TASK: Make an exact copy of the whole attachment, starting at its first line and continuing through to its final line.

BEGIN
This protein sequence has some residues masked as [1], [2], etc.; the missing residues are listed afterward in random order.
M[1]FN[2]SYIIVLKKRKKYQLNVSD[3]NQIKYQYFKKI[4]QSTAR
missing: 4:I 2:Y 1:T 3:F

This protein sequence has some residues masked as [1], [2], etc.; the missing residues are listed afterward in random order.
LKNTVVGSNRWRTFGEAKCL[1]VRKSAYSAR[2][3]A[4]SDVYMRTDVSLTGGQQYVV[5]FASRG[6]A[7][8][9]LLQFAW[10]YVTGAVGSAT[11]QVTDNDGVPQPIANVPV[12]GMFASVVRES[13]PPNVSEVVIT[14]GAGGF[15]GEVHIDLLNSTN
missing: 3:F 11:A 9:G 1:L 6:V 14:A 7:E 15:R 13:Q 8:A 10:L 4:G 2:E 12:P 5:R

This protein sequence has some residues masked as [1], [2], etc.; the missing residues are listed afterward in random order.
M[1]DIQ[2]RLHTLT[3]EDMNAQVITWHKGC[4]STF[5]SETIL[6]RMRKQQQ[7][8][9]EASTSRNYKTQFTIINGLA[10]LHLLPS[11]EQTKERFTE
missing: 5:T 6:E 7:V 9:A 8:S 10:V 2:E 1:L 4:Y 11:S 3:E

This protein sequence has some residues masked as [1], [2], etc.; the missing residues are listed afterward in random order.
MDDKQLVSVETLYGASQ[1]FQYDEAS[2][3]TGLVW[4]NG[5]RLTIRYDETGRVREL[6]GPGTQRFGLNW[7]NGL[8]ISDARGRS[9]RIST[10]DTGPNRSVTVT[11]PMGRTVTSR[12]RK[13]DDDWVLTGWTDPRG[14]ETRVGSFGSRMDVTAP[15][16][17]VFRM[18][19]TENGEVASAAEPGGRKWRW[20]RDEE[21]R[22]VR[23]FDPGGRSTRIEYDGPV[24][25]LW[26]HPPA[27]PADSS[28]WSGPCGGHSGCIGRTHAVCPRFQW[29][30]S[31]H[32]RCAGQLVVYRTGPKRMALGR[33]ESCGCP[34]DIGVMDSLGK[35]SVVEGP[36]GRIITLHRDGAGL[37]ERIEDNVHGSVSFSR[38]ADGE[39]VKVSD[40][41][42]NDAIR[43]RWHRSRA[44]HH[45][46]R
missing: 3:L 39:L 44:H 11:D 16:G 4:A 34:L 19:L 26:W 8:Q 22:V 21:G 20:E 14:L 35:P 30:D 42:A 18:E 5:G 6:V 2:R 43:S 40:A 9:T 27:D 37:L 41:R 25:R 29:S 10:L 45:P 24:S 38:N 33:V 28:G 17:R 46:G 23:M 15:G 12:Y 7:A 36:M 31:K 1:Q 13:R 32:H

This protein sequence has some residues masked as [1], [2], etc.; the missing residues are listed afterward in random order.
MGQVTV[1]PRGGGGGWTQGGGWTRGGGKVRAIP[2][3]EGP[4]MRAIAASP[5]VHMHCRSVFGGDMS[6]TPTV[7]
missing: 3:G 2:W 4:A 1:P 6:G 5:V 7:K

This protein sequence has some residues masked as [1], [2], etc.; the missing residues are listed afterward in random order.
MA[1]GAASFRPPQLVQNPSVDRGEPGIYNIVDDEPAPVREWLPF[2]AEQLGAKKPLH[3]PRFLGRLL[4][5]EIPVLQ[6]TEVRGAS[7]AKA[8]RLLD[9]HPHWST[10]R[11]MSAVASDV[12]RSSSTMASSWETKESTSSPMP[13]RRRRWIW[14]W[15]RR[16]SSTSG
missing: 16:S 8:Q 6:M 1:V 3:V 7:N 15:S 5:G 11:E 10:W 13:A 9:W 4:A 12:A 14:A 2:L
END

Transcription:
This protein sequence has some residues masked as [1], [2], etc.; the missing residues are listed afterward in random order.
M[1]FN[2]SYIIVLKKRKKYQLNVSD[3]NQIKYQYFKKI[4]QSTAR
missing: 4:I 2:Y 1:T 3:F

This protein sequence has some residues masked as [1], [2], etc.; the missing residues are listed afterward in random order.
LKNTVVGSNRWRTFGEAKCL[1]VRKSAYSAR[2][3]A[4]SDVYMRTDVSLTGGQQYVV[5]FASRG[6]A[7][8][9]LLQFAW[10]YVTGAVGSAT[11]QVTDNDGVPQPIANVPV[12]GMFASVVRES[13]PPNVSEVVIT[14]GAGGF[15]GEVHIDLLNSTN
missing: 3:F 11:A 9:G 1:L 6:V 14:A 7:E 15:R 13:Q 8:A 10:L 4:G 2:E 12:P 5:R

This protein sequence has some residues masked as [1], [2], etc.; the missing residues are listed afterward in random order.
M[1]DIQ[2]RLHTLT[3]EDMNAQVITWHKGC[4]STF[5]SETIL[6]RMRKQQQ[7][8][9]EASTSRNYKTQFTIINGLA[10]LHLLPS[11]EQTKERFTE
missing: 5:T 6:E 7:V 9:A 8:S 10:V 2:E 1:L 4:Y 11:S 3:E

This protein sequence has some residues masked as [1], [2], etc.; the missing residues are listed afterward in random order.
MDDKQLVSVETLYGASQ[1]FQYDEAS[2][3]TGLVW[4]NG[5]RLTIRYDETGRVREL[6]GPGTQRFGLNW[7]NGL[8]ISDARGRS[9]RIST[10]DTGPNRSVTVT[11]PMGRTVTSR[12]RK[13]DDDWVLTGWTDPRG[14]ETRVGSFGSRMDVTAP[15][16][17]VFRM[18][19]TENGEVASAAEPGGRKWRW[20]RDEE[21]R[22]VR[23]FDPGGRSTRIEYDGPV[24][25]LW[26]HPPA[27]PADSS[28]WSGPCGGHSGCIGRTHAVCPRFQW[29][30]S[31]H[32]RCAGQLVVYRTGPKRMALGR[33]ESCGCP[34]DIGVMDSLGK[35]SVVEGP[36]GRIITLHRDGAGL[37]ERIEDNVHGSVSFSR[38]ADGE[39]VKVSD[40][41][42]NDAIR[43]RWHRSRA[44]HH[45][46]R
missing: 3:L 39:L 44:H 11:D 16:G 4:A 34:L 19:L 26:W 8:Q 22:V 21:G 20:E 14:L 35:P 30:D 42:A 18:E 5:G 6:V 2:R 43:S 40:A 9:T 27:D 37:L 41:R 25:R 29:S 10:L 45:P 24:S 38:N 33:V 28:G 17:R 46:G 23:M 15:G 12:Y 7:A 36:M 31:K 1:Q 13:R 32:H

This protein sequence has some residues masked as [1], [2], etc.; the missing residues are listed afterward in random order.
MGQVTV[1]PRGGGGGWTQGGGWTRGGGKVRAIP[2][3]EGP[4]MRAIAASP[5]VHMHCRSVFGGDMS[6]TPTV[7]
missing: 3:G 2:W 4:A 1:P 6:G 5:V 7:K

This protein sequence has some residues masked as [1], [2], etc.; the missing residues are listed afterward in random order.
MA[1]GAASFRPPQLVQNPSVDRGEPGIYNIVDDEPAPVREWLPF[2]AEQLGAKKPLH[3]PRFLGRLL[4][5]EIPVLQ[6]TEVRGAS[7]AKA[8]RLLD[9]HPHWST[10]R[11]MSAVASDV[12]RSSSTMASSWETKESTSSPMP[13]RRRRWIW[14]W[15]RR[16]SSTSG
missing: 16:S 8:Q 6:M 1:V 3:V 7:N 15:S 5:G 11:E 10:W 13:A 9:W 4:A 12:A 14:A 2:L